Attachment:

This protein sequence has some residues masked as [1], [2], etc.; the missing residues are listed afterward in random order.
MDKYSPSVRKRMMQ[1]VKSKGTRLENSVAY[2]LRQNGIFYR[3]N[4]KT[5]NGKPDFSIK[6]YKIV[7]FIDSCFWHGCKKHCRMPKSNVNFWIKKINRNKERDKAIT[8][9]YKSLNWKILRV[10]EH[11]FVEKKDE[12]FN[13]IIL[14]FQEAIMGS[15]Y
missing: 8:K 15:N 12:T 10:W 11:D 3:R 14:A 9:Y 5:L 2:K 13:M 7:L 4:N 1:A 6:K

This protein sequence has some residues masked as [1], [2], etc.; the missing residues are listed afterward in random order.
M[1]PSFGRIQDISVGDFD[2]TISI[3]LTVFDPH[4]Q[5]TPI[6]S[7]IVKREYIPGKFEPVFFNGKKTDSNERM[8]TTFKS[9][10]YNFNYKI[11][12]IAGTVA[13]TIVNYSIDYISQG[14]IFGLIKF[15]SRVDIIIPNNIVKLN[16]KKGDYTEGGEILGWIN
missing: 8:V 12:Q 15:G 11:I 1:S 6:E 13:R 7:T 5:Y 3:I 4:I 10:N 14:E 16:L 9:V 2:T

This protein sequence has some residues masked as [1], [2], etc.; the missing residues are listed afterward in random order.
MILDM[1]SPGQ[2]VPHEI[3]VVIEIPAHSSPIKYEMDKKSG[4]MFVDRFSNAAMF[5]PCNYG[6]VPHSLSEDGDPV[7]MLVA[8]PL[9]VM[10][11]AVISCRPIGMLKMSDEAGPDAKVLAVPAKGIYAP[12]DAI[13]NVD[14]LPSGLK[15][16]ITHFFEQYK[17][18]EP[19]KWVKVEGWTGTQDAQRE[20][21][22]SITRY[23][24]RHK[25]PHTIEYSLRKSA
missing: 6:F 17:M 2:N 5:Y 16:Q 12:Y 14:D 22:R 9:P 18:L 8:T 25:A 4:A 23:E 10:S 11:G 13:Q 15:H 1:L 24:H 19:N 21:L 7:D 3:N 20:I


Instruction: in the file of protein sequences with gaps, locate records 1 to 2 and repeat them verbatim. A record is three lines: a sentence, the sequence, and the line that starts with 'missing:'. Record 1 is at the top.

This protein sequence has some residues masked as [1], [2], etc.; the missing residues are listed afterward in random order.
MDKYSPSVRKRMMQ[1]VKSKGTRLENSVAY[2]LRQNGIFYR[3]N[4]KT[5]NGKPDFSIK[6]YKIV[7]FIDSCFWHGCKKHCRMPKSNVNFWIKKINRNKERDKAIT[8][9]YKSLNWKILRV[10]EH[11]FVEKKDE[12]FN[13]IIL[14]FQEAIMGS[15]Y
missing: 8:K 15:N 12:T 10:W 11:D 3:R 14:A 9:Y 5:L 2:K 13:M 7:L 4:N 1:A 6:K

This protein sequence has some residues masked as [1], [2], etc.; the missing residues are listed afterward in random order.
M[1]PSFGRIQDISVGDFD[2]TISI[3]LTVFDPH[4]Q[5]TPI[6]S[7]IVKREYIPGKFEPVFFNGKKTDSNERM[8]TTFKS[9][10]YNFNYKI[11][12]IAGTVA[13]TIVNYSIDYISQG[14]IFGLIKF[15]SRVDIIIPNNIVKLN[16]KKGDYTEGGEILGWIN
missing: 8:V 12:Q 15:G 11:I 1:S 6:E 13:R 7:T 5:Y 3:I 4:I 10:N 14:E 16:L 9:V 2:T